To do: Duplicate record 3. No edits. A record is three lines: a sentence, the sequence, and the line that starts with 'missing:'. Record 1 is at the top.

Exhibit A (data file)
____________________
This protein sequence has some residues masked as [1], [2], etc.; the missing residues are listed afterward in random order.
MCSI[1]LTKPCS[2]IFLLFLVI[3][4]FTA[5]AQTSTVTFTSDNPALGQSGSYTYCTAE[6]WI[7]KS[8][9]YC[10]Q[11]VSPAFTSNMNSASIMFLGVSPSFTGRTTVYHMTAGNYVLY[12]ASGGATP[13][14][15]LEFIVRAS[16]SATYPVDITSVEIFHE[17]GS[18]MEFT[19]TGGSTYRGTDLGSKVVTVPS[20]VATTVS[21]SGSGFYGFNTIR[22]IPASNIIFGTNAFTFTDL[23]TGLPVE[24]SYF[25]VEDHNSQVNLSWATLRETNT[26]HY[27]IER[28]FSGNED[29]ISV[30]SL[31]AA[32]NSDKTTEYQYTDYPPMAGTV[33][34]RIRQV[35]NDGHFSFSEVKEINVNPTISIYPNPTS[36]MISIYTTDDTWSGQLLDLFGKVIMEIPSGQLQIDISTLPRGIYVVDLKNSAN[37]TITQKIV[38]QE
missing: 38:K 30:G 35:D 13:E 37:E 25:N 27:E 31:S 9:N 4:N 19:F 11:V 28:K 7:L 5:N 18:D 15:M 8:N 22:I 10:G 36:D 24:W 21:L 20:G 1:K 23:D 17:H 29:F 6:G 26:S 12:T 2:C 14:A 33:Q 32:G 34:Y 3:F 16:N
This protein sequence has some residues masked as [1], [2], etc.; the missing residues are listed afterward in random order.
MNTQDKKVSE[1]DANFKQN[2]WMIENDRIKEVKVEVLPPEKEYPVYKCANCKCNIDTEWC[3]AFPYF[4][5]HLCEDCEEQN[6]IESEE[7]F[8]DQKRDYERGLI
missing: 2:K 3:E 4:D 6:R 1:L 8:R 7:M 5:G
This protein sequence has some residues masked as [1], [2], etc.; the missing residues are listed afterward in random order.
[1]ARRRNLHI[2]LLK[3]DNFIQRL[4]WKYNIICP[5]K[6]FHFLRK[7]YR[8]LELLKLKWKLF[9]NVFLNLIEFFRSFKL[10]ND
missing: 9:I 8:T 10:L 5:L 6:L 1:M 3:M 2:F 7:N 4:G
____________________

This protein sequence has some residues masked as [1], [2], etc.; the missing residues are listed afterward in random order.
[1]ARRRNLHI[2]LLK[3]DNFIQRL[4]WKYNIICP[5]K[6]FHFLRK[7]YR[8]LELLKLKWKLF[9]NVFLNLIEFFRSFKL[10]ND
missing: 9:I 8:T 10:L 5:L 6:L 1:M 3:M 2:F 7:N 4:G